It’s no big secret that buying groceries online is typically more expensive than buying them in the store. But Walmart is taking an unusual approach, by telling you exactly how much you’ll save by shopping in its stores instead of on its website.

As the Wall Street Journal first pointed out, citing “people familiar with the matter”, Walmart has quietly raised the prices of many food items it sells online. But instead of being sneaky about it and hiding the online-versus-in store price differential, Walmart is calling attention to it.

So a number of grocery items available on Walmart.com now feature two prices – the price you’ll pay online, and the price you’ll pay in store.

A box of Frosted Flakes cereal that sells for $5.59 online costs a dollar less in store. A box of Betty Crocker brownie mix is $1.65 online, but only $1.00 in store – a 40% difference. And a can of Del Monte diced tomatoes is $1.52 online, but it sells for two-thirds the price in store, at only 50 cents.

So is Walmart trying to get you to shop in its stores, instead of online?

Well, yes.

If you’re buying inexpensive items like cereal, brownies and canned tomatoes on Walmart.com – and getting free shipping when you spend at least $35 – Walmart will likely spend more to send your items to you than it will make by selling them to you.

“It simply costs less to sell some items in stores,” a Walmart spokesperson told the Wall Street Journal. The “people familiar with the matter” went on to say that it was part of an effort to “nudge more customers into stores”.


Or nudge them to buy online at in-store prices – by picking up their orders themselves.

Walmart is betting big on its online grocery pickup service. It’s now available in more than 1,000 Walmart locations across the country, and Walmart plans to add it to another 1,000 stores next year. If your local store is one of them, you can do your grocery shopping online, select products that are priced the same as they are in store, then drive to Walmart and have your order delivered to your car.

“Customers absolutely love this experience,” Marc Lore, the head of Walmart eCommerce U.S., told an investors conference last month.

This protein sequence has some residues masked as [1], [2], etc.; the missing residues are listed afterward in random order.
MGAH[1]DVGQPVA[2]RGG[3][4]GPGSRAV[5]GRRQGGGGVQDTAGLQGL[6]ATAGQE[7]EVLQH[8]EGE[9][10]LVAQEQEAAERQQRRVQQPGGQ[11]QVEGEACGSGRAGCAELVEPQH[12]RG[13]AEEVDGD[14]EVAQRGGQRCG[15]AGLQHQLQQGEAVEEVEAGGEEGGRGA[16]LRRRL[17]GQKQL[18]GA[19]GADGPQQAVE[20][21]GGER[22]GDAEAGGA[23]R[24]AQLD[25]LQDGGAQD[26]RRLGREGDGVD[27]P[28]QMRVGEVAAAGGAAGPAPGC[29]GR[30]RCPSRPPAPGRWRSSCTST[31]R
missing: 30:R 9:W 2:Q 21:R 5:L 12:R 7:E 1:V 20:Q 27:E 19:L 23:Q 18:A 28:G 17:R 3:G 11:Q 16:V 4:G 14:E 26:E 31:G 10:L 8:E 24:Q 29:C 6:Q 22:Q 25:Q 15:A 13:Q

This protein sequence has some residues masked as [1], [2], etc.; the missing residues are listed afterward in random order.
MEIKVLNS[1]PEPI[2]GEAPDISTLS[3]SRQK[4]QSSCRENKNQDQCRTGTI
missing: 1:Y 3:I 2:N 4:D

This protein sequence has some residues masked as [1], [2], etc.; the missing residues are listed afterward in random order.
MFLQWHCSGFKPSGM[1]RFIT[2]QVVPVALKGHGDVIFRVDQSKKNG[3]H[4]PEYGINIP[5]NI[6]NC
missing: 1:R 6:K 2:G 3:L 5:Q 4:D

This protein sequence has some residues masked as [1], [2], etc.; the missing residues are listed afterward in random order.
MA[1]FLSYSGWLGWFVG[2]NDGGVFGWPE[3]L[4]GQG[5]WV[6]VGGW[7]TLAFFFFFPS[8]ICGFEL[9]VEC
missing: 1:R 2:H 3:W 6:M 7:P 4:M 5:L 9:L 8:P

And Walmart loves it, too. It gives customers the convenience they want, without costing Walmart a premium to provide it.

“There’s no cheaper way to get these products to consumers than have them come in the store and pick it off the shelf themselves,” Lore said. “That $0.72 baking soda that has just cents of margin, there’s no way to pick that in a fulfillment center, never mind pay for the cost of shipping.”

“But customers don’t always want to come into the store and pick it off the shelves,” he went on. So now, they can pay a higher price to have it delivered – or pay the in-store price by ordering online and picking up in store.

Charging two different prices for online and offline purchases is a potentially risky move, though, which could threaten Walmart’s reputation as the low-price leader. Sure, Walmart might have the lowest prices in stores, but if it doesn’t have lower online prices than Amazon or Target.com, what’s to keep the die-hard online shopper from shopping somewhere else?

And for couponers, even the convenience of grocery pickup comes at a cost. You have to pay for your purchases online before you pick them up, so there’s no opportunity to use coupons. Groceries that you pick up won’t necessarily be the same price as those you can buy in stores, then.

But look on the bright side – at least you won’t have to worry about asking for price matches when shopping at Walmart. According to Walmart’s price match policy, Walmart stores will match the price of an item that’s sold for less on Walmart.com.

And with Walmart stealthily raising its online prices – it looks like that won’t be an issue anymore.

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